August 16: God truths — Family faith formation at home


Invite various persons to bring a designated item and use this liturgy to begin your time of learning together. 

One:    Come, let us gather around and see how the Spirit will nurture our faith today.

All:      Who is with us?
One:    Christ, the light of the world.
(Place a candle on a table in your gathering place and light it.)

All:      Who is with us?
One:   The Love of God, who came to meet us in the world.
(Place a cross on a table in your gathering place.)

All:      Who is with us?
One:    The Wisdom of God, who speaks through the Scriptures.
(Place an open Bible on a table in your gathering place.)

All:      Who is with us?
One:    The Grace of God, who proclaims we are children of God.
(Place a symbol of baptism – a bowl of water, a seashell – on a table in your gathering space.)

All:      Who is with us?
One:    Our risen Lord, who meets us at the table.
(Place a symbol of communion – a plate and cup, a loaf of bread, grapes – on a table in your gathering space.)

One:    We are here, Holy Spirit, ready for your leading.

God sightings and prayer offerings 

Invite each person to share where they saw or experienced God this week. Invite each person to share something — a person, community, experience, event, etc. – for which they want to offer prayer.

Good and gracious God, we thank you for all the ways you were and are present in our lives and in the world. [Invite each person to say aloud the sighting they named earlier.] We bring our prayers to you, prayers for… [invite each person to say aloud the prayer need they named earlier]. In Christ’s name we pray, Amen.

Connecting with Scripture: Romans 11:1-2a, 29-32

Read the Scripture aloud the first time using the New Revised Standard Version or the Common English Bible.

Before reading the Scripture a second time, ask those gathered: “Who are the people we tend to reject or exclude?” Then read the passage again.

Connecting through story

Choose one of the two readings of Douglas Wood’s book “Old Turtle and the Broken Truth.” One version has children from a theater camp tell the story while the illustrations are shown. (Unfortunately, the children shown are exclusively white and female.) The other is a version where the narrator is unseen but reads quite quickly. Choose the one that best suits your family.

  • Why were the people fighting?
  • In the beginning of the story, why did creation reject the half-truth?
  • Why would a half-truth cause so much hostility?


Connecting with our lives

Engage in dialogue:

  • When the Apostle Paul wrote his letter to the Romans, why do you think he included a section about God not rejecting anyone?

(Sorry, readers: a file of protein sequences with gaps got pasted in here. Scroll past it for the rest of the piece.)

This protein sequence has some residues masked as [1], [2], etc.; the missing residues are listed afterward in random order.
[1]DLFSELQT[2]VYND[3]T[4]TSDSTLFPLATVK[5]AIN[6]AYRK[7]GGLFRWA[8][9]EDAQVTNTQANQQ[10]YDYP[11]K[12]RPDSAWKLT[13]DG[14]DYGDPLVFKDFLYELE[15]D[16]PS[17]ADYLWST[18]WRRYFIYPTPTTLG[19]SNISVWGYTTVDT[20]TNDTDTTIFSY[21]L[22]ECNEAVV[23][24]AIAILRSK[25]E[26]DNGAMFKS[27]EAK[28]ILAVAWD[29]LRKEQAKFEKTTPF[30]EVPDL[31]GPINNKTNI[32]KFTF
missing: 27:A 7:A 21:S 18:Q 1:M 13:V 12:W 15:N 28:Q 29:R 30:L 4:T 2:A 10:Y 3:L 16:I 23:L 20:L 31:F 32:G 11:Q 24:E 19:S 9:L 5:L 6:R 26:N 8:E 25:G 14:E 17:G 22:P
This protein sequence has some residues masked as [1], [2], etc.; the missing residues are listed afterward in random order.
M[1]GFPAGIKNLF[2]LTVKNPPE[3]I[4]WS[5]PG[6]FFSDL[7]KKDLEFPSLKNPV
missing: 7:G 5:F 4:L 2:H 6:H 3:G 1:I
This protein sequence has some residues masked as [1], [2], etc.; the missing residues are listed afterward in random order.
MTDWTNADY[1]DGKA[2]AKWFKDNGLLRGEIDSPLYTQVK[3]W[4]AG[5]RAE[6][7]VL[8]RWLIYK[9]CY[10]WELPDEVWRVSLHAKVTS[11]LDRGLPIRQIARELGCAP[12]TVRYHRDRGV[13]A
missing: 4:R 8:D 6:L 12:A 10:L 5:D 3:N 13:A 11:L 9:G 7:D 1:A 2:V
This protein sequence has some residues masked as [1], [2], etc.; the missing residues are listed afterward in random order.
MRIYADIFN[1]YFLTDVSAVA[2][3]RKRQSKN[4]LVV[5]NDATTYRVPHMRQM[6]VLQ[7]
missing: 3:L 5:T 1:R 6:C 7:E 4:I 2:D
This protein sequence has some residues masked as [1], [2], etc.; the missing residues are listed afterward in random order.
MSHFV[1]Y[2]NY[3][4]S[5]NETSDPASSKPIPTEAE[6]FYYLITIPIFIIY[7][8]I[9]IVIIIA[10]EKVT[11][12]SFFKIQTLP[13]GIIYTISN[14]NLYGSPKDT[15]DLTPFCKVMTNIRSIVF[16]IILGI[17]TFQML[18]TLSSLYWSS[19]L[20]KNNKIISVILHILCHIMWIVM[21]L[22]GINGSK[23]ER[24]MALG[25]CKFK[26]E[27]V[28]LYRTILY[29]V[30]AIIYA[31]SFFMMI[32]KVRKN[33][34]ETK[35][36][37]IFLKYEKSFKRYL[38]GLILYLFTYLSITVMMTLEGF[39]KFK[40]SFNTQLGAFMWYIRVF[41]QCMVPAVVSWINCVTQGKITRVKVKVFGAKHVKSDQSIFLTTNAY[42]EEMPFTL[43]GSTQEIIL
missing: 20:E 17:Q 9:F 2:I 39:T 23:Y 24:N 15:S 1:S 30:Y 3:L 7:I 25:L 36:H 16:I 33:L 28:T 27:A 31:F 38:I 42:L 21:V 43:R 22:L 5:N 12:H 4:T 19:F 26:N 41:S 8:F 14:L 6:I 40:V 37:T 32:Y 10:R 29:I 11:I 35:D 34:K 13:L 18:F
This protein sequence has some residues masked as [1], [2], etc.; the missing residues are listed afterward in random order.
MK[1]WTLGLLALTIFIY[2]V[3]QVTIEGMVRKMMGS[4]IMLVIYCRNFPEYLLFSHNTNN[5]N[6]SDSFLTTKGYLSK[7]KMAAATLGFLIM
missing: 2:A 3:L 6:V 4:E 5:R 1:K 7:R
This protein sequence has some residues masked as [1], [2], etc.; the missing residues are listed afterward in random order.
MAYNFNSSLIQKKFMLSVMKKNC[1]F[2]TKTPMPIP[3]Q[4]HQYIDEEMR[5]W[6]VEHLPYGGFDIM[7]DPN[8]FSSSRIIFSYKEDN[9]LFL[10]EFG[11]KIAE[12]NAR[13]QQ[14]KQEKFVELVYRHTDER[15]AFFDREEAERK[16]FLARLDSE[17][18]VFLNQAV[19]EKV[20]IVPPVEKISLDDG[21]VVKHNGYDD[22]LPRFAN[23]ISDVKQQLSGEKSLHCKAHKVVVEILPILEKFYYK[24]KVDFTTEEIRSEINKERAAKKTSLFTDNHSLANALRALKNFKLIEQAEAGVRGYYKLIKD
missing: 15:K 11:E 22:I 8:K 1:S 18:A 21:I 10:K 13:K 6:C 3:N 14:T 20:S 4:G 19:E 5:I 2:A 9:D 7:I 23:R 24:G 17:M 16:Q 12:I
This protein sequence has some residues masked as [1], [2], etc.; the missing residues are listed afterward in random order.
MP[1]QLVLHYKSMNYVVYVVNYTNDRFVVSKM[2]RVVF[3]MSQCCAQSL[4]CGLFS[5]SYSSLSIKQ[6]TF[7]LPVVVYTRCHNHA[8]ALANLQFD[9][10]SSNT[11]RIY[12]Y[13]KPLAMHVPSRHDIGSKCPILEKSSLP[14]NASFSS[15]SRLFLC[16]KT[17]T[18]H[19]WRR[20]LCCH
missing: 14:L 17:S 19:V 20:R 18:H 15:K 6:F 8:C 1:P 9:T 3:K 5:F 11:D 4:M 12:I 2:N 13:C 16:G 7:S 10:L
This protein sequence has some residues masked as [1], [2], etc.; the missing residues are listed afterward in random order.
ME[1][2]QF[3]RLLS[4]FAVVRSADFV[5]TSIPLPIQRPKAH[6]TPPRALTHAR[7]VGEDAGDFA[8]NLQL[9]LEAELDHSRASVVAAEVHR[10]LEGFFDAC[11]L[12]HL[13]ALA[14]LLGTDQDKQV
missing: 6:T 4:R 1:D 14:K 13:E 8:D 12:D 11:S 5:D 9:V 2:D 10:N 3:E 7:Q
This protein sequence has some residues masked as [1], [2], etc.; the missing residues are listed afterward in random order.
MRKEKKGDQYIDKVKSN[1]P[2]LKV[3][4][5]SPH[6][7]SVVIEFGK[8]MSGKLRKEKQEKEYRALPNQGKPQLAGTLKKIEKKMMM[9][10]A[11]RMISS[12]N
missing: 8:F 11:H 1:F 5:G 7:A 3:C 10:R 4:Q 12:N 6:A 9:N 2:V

• Why do you think Paul had to teach the Christians at Rome that God did not reject or turn away from the Jews?
  • Why do you think we humans tend to reject or exclude others?
  • What does today’s Scripture teach us about excluding others from God’s grace?
  • There are many truths about God that we come to know through Scripture and faith. What are some truths you know about who God is and how God acts?
  • How do you know they are true?
  • Which ones are your favorite and ones you want to remember always? Why do you want to remember those particular ones?
  • When do you need to be reminded?

Teaching points that can be incorporated into your discussion:

  • Paul wrote this letter to the Christians in Rome about 25-30 years after Jesus’ resurrection.
  • There was disagreement on whether Gentiles (those who were not Jewish) had to convert to Judaism before they could become Christian.
  • There was also disagreement on whether the Jews, whom God chose long before Christianity was a religion, were still God’s chosen people.
  • For Paul (and for us as Reformed Presbyterians), the faithfulness of God always prevails. God does not abandon, reject or turn away from those whom God chooses and whom God loves. God’s love never goes away.
  • God made a covenant (a promise) with the Israelites — God was their one true Lord and they were God’s people.
  • Even when humans break the covenant and are not faithful, God remains faithful.
  • We can trust the truth that God will never turn away or reject us because God has always been and will always be faithful to the promises God makes.
  • God’s faithfulness in the past is one way we know and trust God’s promises are true.


Sometimes, the voices of the world who want to reduce the expansiveness of God grace to human logic drown out the truths we know about God. This is when having a reminder can help. Take a walk outside and find a stone that is large enough to write on. Bring it back inside and use a marker to write on the stone one “God Truth” you want to be reminded of every time you see it. Place it in a prominent place where you will see it often.


Close your time together by praying for one another, your neighbor, community and the world.


REBECCA DAVIS is the associate professor of Christian education at Union Presbyterian Seminary in Charlotte, North Carolina. A teaching elder and certified educator, she served congregations for over 20 years before moving into academic teaching. In addition to teaching and mentoring students, her passion is child advocacy and ministry.